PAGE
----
Knoepfli-Lenzin, C.; Sennhauser, C.; Toigo, M.;
/L) but was not altered in R and C. We conclude that football training, consisting of high-intensity intermittent exercise, results in positive effects on blood pressure, body composition, stroke volume and supine heart rate variability, and elicits at least the same cardiovascular health benefits as...
The Walking Interventions Through Texting (WalkIT) Trial: Rationale, Design, and Protocol for a Factorial Randomized Controlled Trial of Adaptive Interventions for Overweight and Obese, Inactive Adults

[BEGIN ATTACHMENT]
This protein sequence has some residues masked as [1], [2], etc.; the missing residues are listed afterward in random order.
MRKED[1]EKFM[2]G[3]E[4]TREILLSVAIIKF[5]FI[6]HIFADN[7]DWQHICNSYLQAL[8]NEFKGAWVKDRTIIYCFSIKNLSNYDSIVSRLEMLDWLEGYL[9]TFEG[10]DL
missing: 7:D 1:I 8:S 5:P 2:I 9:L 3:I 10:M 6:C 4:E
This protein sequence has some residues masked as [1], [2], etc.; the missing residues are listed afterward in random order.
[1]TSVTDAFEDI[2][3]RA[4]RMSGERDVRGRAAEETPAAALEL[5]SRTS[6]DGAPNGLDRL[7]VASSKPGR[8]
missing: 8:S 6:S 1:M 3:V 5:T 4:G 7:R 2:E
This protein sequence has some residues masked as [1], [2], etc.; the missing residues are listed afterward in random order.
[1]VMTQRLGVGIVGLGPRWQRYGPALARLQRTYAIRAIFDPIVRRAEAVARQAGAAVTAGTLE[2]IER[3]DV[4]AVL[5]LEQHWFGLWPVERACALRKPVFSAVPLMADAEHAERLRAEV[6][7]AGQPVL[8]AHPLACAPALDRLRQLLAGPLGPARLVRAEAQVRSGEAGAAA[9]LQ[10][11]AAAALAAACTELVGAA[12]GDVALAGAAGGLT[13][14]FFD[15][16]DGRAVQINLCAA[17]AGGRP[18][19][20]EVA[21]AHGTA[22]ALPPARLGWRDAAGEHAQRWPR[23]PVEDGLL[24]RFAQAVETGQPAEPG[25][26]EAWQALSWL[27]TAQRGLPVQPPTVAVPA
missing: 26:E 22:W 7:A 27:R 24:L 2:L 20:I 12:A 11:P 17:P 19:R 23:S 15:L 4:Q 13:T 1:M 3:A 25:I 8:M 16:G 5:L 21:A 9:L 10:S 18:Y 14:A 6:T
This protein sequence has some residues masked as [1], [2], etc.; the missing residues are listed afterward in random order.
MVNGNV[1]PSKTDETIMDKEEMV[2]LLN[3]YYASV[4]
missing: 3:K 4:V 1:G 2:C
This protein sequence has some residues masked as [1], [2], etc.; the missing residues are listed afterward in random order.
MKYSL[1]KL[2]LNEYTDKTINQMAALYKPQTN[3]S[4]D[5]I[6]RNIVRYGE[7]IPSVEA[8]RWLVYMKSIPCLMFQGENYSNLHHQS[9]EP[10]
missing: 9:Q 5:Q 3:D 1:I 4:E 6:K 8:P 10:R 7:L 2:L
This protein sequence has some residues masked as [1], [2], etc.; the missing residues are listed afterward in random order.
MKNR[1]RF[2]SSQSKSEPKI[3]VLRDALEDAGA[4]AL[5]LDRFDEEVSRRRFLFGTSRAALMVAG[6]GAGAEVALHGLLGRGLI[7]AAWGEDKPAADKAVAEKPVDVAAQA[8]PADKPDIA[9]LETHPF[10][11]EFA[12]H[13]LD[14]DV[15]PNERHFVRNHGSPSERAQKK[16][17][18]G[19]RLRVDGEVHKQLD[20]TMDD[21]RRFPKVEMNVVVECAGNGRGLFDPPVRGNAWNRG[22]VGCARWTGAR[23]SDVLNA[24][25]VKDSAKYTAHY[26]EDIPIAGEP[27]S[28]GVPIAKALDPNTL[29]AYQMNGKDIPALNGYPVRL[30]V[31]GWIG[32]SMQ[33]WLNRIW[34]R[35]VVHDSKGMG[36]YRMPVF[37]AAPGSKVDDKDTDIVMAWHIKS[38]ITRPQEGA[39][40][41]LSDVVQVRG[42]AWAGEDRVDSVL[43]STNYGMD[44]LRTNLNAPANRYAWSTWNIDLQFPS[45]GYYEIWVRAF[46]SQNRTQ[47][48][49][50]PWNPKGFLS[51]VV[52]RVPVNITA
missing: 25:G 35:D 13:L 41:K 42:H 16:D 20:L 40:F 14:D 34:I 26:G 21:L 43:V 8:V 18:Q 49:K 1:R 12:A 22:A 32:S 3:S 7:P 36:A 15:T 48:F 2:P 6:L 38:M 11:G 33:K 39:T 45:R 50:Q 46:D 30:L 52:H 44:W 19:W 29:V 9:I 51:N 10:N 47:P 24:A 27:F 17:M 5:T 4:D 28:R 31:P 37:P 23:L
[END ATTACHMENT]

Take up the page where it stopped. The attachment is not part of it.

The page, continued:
Hurley, Jane C; Hollingshead, Kevin E; Todd, Michael; Jarrett, Catherine L; Tucker, Wesley J; Angadi, Siddhartha S; Adams, Marc A
Background Walking is a widely accepted and frequently targeted health promotion approach to increase physical activity (PA). Interventions to increase PA have produced only small improvements. Stronger and more potent behavioral intervention components are needed to increase time spent in PA, improve cardiometabolic risk markers, and optimize health. Objective Our aim is to present the rationale and methods from the WalkIT Trial, a 4-month factorial randomized controlled trial (RCT) in inact...
Evangelos C Alexopoulos